Jeff Robbins, Associated Press
Glen Canyon Dam released water to boost sediment along the river in 1996.

Four majestic waterfalls erupted from Glen Canyon Dam on Sunday and roared into the foaming Colorado River. They are to continue blasting into the river for nearly four days.

"It looks like four very uniform waterfalls," said an eyewitness, interviewed by telephone. The woman, who did not wish to be identified in the newspaper, said that when peak flow begins, the columns of water should fly across the canyon and hit the other side of the huge dam.

At the greatest outflow, 41,000 cubic feet per second of water from Lake Powell blasts from the dam, racing down to the Grand Canyon. It is an experiment to see whether increased sediment levels sent downstream will help the survival of native fish and improve recreational beaches.

"We're very encouraged," U.S. Geological Survey director Chip Groat told the Deseret Morning News in a telephone interview from Phoenix, after he had attended the start of the experiment. "Today was a chance to build on what we learned in '96, when we had some pretty high-duration high flows."

In the trial in 1996, water thundered from the dam's bypass tubes for 7 days at 44,000 cfs. Peak flow this time will be 41,000 cfs, a level that should have been reached at 4 a.m. today. That rate will continue for 60 hours.

The earlier idea was a good one, Groat said. But when a high flow continues that long, it not only redeposits sediment, "it also starts to eat it up again and take it away," he said.

The waterfalls spouted from bypass tubes on the lower right side of the dam (as seen from below). They were shooting at an angle across the river, the woman interviewed Friday added.

"It's very impressive. The water is churning, like you would see at Niagara Falls or a substantial waterfall," she said.

Flows that are higher than the capacity of power generators at the dam, located at Page, Ariz., are being used. They are believed to be fast enough to pick up and move sediment that accumulated below the dam in Marble Canyon at the confluence of the Paria and Colorado rivers.

If all goes well, sediment will sweep downriver into the Grand Canyon, where it will rebuild beaches and improve habitat for fish.

In addition, a project began in January 2002 to remove fish not originally from the region, which also would boost the chances of such native fish as the endangered humpback chub. Many of the invaders are of the salmonid variety, such as trout, that feed on native fish. They were taken by electroshocking the water and then netting trout and carp that surfaced.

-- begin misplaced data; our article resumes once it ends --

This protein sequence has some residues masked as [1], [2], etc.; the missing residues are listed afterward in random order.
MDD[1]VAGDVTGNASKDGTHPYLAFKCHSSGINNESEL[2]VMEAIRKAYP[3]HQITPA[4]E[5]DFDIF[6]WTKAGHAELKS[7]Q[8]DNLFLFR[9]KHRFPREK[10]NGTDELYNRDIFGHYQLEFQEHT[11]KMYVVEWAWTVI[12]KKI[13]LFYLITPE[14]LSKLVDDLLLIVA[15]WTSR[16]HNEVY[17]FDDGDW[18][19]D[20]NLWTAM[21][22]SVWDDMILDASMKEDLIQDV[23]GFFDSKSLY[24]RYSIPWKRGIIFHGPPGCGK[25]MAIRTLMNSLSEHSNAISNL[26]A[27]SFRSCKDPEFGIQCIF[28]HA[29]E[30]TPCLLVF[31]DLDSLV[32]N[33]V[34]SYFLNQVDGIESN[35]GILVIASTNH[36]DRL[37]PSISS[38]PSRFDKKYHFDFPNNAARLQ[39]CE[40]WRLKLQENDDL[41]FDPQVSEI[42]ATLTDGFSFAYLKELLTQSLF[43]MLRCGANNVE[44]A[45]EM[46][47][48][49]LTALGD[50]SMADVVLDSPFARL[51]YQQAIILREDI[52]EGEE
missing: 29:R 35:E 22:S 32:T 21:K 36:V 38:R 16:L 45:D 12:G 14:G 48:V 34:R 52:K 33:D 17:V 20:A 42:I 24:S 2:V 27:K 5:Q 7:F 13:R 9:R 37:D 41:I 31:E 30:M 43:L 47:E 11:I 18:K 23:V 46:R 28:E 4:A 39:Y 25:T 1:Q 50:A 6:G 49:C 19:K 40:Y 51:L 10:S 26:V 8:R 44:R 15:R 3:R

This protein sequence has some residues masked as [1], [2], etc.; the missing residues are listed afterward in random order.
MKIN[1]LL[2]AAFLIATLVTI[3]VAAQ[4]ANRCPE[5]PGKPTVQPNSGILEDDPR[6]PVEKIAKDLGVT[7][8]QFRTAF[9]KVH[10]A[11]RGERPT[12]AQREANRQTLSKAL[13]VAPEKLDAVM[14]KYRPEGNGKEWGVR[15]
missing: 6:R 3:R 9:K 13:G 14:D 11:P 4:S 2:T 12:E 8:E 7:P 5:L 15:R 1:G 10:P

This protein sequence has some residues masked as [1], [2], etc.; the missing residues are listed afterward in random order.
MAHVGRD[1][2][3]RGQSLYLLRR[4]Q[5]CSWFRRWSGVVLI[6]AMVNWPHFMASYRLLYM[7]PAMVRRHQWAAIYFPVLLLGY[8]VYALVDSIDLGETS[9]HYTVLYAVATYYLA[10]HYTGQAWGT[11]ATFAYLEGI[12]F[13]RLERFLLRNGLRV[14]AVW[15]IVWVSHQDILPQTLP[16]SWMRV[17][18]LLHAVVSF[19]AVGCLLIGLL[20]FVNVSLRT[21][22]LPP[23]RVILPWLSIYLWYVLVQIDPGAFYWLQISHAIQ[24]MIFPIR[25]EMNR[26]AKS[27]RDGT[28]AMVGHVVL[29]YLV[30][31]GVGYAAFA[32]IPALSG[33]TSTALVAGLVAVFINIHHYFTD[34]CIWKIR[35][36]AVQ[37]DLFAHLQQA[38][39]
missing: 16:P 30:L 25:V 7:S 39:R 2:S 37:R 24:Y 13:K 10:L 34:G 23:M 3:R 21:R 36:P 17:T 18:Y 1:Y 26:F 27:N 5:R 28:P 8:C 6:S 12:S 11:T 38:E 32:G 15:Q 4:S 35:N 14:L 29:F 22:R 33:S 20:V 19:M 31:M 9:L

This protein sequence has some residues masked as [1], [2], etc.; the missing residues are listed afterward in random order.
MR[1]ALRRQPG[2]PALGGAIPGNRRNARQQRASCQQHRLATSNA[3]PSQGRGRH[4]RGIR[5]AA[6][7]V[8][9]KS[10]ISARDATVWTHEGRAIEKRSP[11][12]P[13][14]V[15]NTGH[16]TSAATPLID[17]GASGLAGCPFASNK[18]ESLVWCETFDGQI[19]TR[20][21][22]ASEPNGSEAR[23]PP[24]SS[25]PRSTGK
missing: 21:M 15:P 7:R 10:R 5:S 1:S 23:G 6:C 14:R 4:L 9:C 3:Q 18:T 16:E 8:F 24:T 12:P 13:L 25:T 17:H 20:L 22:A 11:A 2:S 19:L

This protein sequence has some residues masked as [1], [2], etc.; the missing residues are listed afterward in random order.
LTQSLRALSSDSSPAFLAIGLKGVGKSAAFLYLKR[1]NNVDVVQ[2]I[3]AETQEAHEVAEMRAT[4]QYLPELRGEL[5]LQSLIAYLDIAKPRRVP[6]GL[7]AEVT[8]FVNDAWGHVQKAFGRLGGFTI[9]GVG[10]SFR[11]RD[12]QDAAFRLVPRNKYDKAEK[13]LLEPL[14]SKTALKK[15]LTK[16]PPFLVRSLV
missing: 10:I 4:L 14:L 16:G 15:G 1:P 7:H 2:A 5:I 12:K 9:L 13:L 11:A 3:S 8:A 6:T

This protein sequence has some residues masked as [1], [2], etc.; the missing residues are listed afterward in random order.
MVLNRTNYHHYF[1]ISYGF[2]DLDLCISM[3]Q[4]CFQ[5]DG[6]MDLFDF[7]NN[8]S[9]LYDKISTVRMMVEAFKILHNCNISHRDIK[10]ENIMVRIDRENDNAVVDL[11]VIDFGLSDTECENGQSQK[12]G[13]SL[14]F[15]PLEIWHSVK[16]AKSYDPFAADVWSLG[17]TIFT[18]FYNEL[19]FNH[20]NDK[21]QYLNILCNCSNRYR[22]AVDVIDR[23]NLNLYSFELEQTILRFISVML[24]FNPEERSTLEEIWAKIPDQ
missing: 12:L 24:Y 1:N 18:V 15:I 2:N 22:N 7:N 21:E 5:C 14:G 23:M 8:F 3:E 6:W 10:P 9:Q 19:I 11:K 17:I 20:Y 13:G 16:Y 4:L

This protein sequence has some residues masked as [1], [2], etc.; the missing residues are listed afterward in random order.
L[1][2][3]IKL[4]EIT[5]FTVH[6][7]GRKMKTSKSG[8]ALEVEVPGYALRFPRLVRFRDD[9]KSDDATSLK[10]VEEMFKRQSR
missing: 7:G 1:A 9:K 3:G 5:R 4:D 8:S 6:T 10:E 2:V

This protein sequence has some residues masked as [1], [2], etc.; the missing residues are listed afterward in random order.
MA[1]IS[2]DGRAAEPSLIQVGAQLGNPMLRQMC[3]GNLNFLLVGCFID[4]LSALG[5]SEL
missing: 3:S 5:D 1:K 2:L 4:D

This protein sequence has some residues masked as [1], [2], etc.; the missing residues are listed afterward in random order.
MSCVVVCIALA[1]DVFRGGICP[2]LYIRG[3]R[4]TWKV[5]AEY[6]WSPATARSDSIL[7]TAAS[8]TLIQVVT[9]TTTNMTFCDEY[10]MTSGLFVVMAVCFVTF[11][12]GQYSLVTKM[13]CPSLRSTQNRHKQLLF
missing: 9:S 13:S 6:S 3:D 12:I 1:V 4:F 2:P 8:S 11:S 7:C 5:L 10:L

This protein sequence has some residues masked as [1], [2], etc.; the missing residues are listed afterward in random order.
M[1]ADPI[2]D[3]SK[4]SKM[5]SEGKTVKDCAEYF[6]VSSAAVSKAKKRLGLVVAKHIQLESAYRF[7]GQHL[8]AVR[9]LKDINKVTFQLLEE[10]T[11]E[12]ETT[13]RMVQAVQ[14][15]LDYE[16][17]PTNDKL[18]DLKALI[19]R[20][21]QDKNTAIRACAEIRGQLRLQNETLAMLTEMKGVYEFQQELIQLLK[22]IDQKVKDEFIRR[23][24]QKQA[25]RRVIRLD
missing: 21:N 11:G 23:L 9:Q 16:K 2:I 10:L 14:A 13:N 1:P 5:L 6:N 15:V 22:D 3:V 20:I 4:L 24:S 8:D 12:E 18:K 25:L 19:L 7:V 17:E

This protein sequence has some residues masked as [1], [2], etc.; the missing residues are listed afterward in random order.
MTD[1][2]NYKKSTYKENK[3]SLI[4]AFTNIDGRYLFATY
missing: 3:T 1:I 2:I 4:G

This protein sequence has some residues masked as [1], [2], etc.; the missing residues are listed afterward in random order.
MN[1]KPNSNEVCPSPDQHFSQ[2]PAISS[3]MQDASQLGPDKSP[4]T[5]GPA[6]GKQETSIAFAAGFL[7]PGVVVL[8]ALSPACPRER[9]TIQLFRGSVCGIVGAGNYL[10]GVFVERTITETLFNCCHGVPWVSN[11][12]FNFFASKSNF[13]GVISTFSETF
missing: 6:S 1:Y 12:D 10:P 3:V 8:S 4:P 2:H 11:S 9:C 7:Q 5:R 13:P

The project was proposed by the U.S. Bureau of Reclamation, managers of Glen Canyon Dam; the National Park Service, which runs Glen Canyon National Recreation Area, encompassing Lake Powell, as well as Grand Canyon National Park; and the USGS, which operates the Grand Canyon Monitoring and Research Center, based in Flagstaff, Ariz.

According to an environmental assessment posted by the Bureau of Reclamation, the purposes of the project are "(1) to contribute to the conservation of endangered native fish, especially the humpback chub, by reducing populations of non-native fish who compete with and prey on native fish between Glen Canyon Dam and Lake Mead; (2) to conserve fine sediments that form sandbars, beaches and habitat for young native fish by altering dam operations; and (3) to improve the Lees Ferry sport fishery by reducing the overabundance of trout."

For the next year and a half, scientists from government agencies and universities will use on-site surveys and fly-overs to map the redistribution of sediment. They will sample water and test it by laser to measure the amount of silt.

The studies may help redesign outflows from the dam to better preserve and restore the region downstream, according to a press release by the bureau.

"Aerial photography will be complemented by channel-bed mapping and sediment classification," it adds. Remote sensing projects will start around Memorial Day 2008. Another set of checks 18 months from now will track changes in the river.

Meanwhile, the dam is putting on a spectacular show. "Big dams and lots of water coming of tubes in the bottom is always impressive," said Groat.

What's more encouraging, he said, is knowing that the experiment may improve the management of the river.